Are you okay if we continue to contribute to global temperature increases, and see Montana warm 6.0° F degrees by 2040? 6.0° F is the higher end of 4.5 – 6.0° F mid-Century predictions made by the Montana Climate Assessment–how much we warm depends on emissions. If you’re okay with contributing to the higher end of warming, I would like to know how will you pay for increased services? How will you support Montana families plagued by devastating droughts, increased flooding, and the relentless wildfires and family health crises that will come with dramatically warmer temperatures? (According the to Montana Climate Assessment, we’ve already warmed 2.0-3.0°F degrees since 1950. Remember 2017? When state services were gutted to pay our fire fighting bill?) 

If you’re not okay with these scenarios, find your common sense and courage, and tell the truth to your shareholders, your supporters, and all Montanans.

Taking bold climate action in Montana would create jobs, save us enormous amounts of money, and reduce pollution and harm to our health, environment, and quality of life. Doing it sooner, rather than later, would help to limit global warming. It would help us better maintain our quality of life over the long-term, and ensure a just transition for workers and communities impacted by changes in fossil-fuel heavy sectors. It’s not a political position, it’s a fact of physical reality. The shift is coming. Make it now and there will be more resources to support our communities as we shift. Make it after years of extreme weather, fires, droughts and floods? Less resources to support the transition, and a degraded world less capable of supporting us all.

We can’t solve the global climate crisis by ourselves, but we can lead and help improve conditions for Montana families. If we don’t, we will continue to heating up our planet, eroding of our way of life, and life itself.

Unite behind the science, and then unite behind the solutions (ready, reliable, affordable, long-term investments–see Colorado). Montana should lead, and no one should stand in the way.

On Monday, January 27, and Tuesday, January 28, the Governor’s Climate Council is meeting in Missoula at the University of Montana, University Center Rooms 330 – 332. There is a brief public comment period both days: Monday, Jan. 27, at 4:15 p.m. and Tuesday, Jan. 28 at 3 p.m.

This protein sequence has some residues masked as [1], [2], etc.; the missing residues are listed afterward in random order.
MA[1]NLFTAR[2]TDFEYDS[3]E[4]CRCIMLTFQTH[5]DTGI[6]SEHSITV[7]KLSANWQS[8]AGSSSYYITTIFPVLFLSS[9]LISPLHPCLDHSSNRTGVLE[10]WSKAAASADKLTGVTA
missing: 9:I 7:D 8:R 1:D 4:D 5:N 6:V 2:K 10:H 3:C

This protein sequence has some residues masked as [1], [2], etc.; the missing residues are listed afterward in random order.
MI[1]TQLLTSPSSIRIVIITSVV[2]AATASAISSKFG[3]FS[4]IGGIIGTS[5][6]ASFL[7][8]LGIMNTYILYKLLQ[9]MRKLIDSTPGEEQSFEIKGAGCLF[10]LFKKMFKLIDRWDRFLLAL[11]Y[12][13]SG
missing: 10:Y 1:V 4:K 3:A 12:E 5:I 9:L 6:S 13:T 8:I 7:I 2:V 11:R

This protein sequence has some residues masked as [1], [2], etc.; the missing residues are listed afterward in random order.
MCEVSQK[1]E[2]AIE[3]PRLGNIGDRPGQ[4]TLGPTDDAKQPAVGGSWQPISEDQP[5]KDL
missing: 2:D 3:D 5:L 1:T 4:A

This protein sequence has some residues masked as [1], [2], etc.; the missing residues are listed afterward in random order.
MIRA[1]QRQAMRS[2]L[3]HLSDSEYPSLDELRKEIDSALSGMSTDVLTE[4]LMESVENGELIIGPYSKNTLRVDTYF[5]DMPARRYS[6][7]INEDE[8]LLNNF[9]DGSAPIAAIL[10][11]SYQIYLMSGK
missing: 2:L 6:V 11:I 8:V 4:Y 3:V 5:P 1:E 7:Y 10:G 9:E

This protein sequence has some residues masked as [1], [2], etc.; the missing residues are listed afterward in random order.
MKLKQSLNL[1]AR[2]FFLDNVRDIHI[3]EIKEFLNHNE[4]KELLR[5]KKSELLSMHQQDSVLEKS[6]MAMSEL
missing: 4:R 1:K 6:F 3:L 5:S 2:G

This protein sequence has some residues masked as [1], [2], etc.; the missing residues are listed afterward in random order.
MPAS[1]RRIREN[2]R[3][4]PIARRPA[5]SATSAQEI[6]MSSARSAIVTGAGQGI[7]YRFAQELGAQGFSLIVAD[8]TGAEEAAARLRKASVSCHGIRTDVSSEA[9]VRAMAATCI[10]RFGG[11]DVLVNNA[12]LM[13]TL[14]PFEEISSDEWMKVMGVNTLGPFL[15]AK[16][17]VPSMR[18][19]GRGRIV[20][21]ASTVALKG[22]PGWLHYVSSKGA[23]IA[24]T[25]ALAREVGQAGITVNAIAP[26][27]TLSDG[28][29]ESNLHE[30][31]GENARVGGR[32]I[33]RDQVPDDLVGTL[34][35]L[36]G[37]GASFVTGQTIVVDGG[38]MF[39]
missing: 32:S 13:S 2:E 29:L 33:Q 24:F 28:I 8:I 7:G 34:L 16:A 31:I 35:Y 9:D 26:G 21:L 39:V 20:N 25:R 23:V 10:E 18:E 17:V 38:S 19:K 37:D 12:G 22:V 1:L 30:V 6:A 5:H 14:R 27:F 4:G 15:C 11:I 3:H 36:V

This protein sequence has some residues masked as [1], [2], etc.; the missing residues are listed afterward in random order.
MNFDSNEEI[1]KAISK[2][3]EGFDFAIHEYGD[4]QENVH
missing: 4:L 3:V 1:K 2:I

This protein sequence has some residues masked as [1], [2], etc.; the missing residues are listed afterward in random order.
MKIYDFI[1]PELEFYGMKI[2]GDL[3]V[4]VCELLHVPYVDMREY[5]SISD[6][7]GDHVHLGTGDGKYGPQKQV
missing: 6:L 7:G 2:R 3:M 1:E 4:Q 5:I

To express your opposition to Keystone XL, sign this petition.

If you appreciate an independent voice holding Montana politicians accountable and informing voters, and you can throw a few dollars a month our way, we would certainly appreciate it.

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About the author

Winona Bateman

Winona Bateman is a concerned Montana voter, founder of Montana group Families for a Livable Climate, wife, and mother to Ellis, who she hopes has a livable future.

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  • So well stated – without a livable climate we will lose our natural resources of healthy soil, clean water, and ability to grow our food, what is the value of money?! Also, the KXL pipeline will pipe millions of gallons of tarsands oil which is the most polluting method of oil extraction on this planet.

  • How much tax money has Montana lost so far?

    It was based on TransCanada’s estimate that it would spend $1.4 billion on the Montana stretch of the pipeline. The tax rate for centrally assessed property such as pipelines is 12.9 percent.

    That would generate $171 million in new taxable value that would generate $64 million in property taxes a year.

    An additional $16 million in new revenue from the pipeline, based on the 2009 estimate, would go to the state for school equalization taxes, and $1 million would go toward the state university system.